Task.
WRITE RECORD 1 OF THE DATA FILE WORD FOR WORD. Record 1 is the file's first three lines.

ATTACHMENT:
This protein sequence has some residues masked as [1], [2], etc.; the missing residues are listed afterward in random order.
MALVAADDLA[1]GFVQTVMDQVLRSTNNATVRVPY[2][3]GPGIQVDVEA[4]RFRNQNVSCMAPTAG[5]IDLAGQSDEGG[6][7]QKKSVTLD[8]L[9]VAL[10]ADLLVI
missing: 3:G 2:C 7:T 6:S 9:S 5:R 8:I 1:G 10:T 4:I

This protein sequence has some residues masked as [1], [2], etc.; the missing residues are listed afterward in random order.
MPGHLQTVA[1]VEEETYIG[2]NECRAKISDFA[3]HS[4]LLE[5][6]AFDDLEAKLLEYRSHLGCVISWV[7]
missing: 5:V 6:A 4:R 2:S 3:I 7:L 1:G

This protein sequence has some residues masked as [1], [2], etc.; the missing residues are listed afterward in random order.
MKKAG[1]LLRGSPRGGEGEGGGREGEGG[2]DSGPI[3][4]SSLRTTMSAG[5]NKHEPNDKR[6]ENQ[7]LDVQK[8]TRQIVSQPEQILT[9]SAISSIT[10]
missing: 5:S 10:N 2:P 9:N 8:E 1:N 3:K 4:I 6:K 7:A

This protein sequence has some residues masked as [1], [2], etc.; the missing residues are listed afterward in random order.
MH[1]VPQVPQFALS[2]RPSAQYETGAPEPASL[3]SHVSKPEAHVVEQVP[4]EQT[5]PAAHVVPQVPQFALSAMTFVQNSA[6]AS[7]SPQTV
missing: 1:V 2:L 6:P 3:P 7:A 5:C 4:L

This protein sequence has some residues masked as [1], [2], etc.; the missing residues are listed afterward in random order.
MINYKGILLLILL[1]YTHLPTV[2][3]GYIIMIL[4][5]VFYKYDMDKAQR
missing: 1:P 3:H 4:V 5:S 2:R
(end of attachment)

This protein sequence has some residues masked as [1], [2], etc.; the missing residues are listed afterward in random order.
MALVAADDLA[1]GFVQTVMDQVLRSTNNATVRVPY[2][3]GPGIQVDVEA[4]RFRNQNVSCMAPTAG[5]IDLAGQSDEGG[6][7]QKKSVTLD[8]L[9]VAL[10]ADLLVI
missing: 3:G 2:C 7:T 6:S 9:S 5:R 8:I 1:G 10:T 4:I